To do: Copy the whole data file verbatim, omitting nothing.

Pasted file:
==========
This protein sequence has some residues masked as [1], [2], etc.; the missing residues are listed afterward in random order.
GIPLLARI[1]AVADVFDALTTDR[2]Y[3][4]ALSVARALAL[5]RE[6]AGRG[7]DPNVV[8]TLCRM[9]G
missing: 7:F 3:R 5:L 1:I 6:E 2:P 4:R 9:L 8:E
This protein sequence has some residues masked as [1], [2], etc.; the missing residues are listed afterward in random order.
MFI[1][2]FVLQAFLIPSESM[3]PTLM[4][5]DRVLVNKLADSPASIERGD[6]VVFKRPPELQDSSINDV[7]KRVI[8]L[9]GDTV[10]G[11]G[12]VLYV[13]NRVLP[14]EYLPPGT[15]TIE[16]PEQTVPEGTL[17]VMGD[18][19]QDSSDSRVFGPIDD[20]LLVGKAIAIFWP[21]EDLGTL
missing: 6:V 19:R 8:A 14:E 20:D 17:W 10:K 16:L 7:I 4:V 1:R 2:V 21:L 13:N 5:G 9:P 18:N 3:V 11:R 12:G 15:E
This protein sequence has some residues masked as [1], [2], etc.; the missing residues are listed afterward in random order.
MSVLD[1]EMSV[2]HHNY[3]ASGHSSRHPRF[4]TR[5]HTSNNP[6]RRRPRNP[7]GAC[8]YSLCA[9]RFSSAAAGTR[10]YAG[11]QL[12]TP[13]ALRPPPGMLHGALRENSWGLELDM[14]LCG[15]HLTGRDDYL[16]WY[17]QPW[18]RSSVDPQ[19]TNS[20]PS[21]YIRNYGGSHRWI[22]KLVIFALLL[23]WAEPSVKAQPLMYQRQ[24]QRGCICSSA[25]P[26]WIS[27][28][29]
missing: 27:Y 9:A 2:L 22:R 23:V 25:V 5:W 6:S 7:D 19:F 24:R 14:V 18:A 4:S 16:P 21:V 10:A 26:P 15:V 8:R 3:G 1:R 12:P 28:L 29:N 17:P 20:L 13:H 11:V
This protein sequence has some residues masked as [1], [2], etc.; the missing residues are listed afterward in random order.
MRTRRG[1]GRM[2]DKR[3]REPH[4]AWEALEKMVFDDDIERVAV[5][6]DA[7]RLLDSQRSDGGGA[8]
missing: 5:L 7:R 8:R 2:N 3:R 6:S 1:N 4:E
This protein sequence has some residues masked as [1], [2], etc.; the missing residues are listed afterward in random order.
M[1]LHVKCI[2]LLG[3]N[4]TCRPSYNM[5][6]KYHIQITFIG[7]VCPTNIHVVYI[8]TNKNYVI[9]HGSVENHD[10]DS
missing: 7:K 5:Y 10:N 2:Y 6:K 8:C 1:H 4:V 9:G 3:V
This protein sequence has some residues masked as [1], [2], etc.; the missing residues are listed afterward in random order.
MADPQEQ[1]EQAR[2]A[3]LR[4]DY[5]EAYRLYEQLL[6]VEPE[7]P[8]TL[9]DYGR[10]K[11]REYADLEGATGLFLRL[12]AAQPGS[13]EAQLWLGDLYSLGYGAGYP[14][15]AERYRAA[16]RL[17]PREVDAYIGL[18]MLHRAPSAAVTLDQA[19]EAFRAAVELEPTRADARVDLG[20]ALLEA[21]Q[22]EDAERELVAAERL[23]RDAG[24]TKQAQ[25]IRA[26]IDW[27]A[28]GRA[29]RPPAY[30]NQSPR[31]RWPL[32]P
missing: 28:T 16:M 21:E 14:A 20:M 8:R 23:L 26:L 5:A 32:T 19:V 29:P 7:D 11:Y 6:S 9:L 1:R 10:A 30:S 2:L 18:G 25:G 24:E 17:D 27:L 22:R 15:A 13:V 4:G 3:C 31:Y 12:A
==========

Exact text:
This protein sequence has some residues masked as [1], [2], etc.; the missing residues are listed afterward in random order.
GIPLLARI[1]AVADVFDALTTDR[2]Y[3][4]ALSVARALAL[5]RE[6]AGRG[7]DPNVV[8]TLCRM[9]G
missing: 7:F 3:R 5:L 1:I 6:E 2:P 4:R 9:L 8:E
This protein sequence has some residues masked as [1], [2], etc.; the missing residues are listed afterward in random order.
MFI[1][2]FVLQAFLIPSESM[3]PTLM[4][5]DRVLVNKLADSPASIERGD[6]VVFKRPPELQDSSINDV[7]KRVI[8]L[9]GDTV[10]G[11]G[12]VLYV[13]NRVLP[14]EYLPPGT[15]TIE[16]PEQTVPEGTL[17]VMGD[18][19]QDSSDSRVFGPIDD[20]LLVGKAIAIFWP[21]EDLGTL
missing: 6:V 19:R 8:A 14:E 20:D 17:W 10:K 16:L 7:I 4:V 1:R 2:V 21:L 13:N 5:G 9:P 18:N 3:V 11:R 12:G 15:E
This protein sequence has some residues masked as [1], [2], etc.; the missing residues are listed afterward in random order.
MSVLD[1]EMSV[2]HHNY[3]ASGHSSRHPRF[4]TR[5]HTSNNP[6]RRRPRNP[7]GAC[8]YSLCA[9]RFSSAAAGTR[10]YAG[11]QL[12]TP[13]ALRPPPGMLHGALRENSWGLELDM[14]LCG[15]HLTGRDDYL[16]WY[17]QPW[18]RSSVDPQ[19]TNS[20]PS[21]YIRNYGGSHRWI[22]KLVIFALLL[23]WAEPSVKAQPLMYQRQ[24]QRGCICSSA[25]P[26]WIS[27][28][29]
missing: 27:Y 9:A 2:L 22:R 23:V 25:V 5:W 6:S 7:D 19:F 24:R 14:V 18:A 4:S 16:P 21:V 10:A 26:P 15:V 8:R 3:G 1:R 12:P 28:L 29:N 17:P 20:L 13:H 11:V
This protein sequence has some residues masked as [1], [2], etc.; the missing residues are listed afterward in random order.
MRTRRG[1]GRM[2]DKR[3]REPH[4]AWEALEKMVFDDDIERVAV[5][6]DA[7]RLLDSQRSDGGGA[8]
missing: 5:L 7:R 8:R 2:N 3:R 6:S 1:N 4:E
This protein sequence has some residues masked as [1], [2], etc.; the missing residues are listed afterward in random order.
M[1]LHVKCI[2]LLG[3]N[4]TCRPSYNM[5][6]KYHIQITFIG[7]VCPTNIHVVYI[8]TNKNYVI[9]HGSVENHD[10]DS
missing: 7:K 5:Y 10:N 2:Y 6:K 8:C 1:H 4:V 9:G 3:V
This protein sequence has some residues masked as [1], [2], etc.; the missing residues are listed afterward in random order.
MADPQEQ[1]EQAR[2]A[3]LR[4]DY[5]EAYRLYEQLL[6]VEPE[7]P[8]TL[9]DYGR[10]K[11]REYADLEGATGLFLRL[12]AAQPGS[13]EAQLWLGDLYSLGYGAGYP[14][15]AERYRAA[16]RL[17]PREVDAYIGL[18]MLHRAPSAAVTLDQA[19]EAFRAAVELEPTRADARVDLG[20]ALLEA[21]Q[22]EDAERELVAAERL[23]RDAG[24]TKQAQ[25]IRA[26]IDW[27]A[28]GRA[29]RPPAY[30]NQSPR[31]RWPL[32]P
missing: 28:T 16:M 21:E 14:A 20:M 8:R 23:L 26:L 5:A 32:T 19:V 29:P 7:D 11:Y 6:S 9:L 1:R 10:A 30:S 2:L 18:G 25:G 24:E 17:D 27:L 22:R 15:A 13:V 4:G 3:C 31:Y 12:A